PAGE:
Econometrica: May 1977, Volume 45, Issue 4

The Existence of Choice Functions

https://doi.org/0012-9682(197705)45:4<889:TEOCF>2.0.CO;2-L
p. 889-894

Anjan Mukherji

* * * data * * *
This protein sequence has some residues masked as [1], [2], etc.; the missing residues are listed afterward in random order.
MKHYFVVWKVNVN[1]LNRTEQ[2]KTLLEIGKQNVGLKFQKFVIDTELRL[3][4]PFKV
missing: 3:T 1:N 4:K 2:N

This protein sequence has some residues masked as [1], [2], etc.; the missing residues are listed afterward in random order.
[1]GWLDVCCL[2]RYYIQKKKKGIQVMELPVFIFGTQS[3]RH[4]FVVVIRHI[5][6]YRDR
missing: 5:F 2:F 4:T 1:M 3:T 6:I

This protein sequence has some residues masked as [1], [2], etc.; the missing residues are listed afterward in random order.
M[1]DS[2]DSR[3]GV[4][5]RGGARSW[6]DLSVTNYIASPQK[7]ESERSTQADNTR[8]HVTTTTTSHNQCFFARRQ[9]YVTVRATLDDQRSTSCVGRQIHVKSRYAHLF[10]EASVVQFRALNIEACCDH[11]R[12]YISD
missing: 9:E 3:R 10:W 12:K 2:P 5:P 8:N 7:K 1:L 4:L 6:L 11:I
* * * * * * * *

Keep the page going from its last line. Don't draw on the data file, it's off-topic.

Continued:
A choice function is defined to exist if there is a "best" (under a binary relation R) element in all non-empty compact subsets of S, the set of all possible alternatives, whereas a demand correspondence exists if there is a "best" element in only the budget sets of S. Some basic restrictions on R are considered. First, if the "at least as good as" sets are closed, then none of the standard restrictions on R are shown to be necessary for the existence of a demand correspondence: the "domination" of finite sets is necessary and sufficient. This is shown to imply that acyclicity of R is necessary and sufficient for the existence of choice functions. Second, if either there is a restriction on convergent P monotone sequences or if R satisfies a regularity condition, then a condition on cyclical sets of alternatives is enough to guarantee the existence of demand correspondences. For the existence of rational choice functions, however, reflexivity, completeness, and transitivity of R, together with the above-mentioned condition on P-monotone sequences, are necessary and sufficient. Finally, if the strictly preferred sets are taken to be convex, then under a restriction weaker than the first, a best element in budget sets exists.

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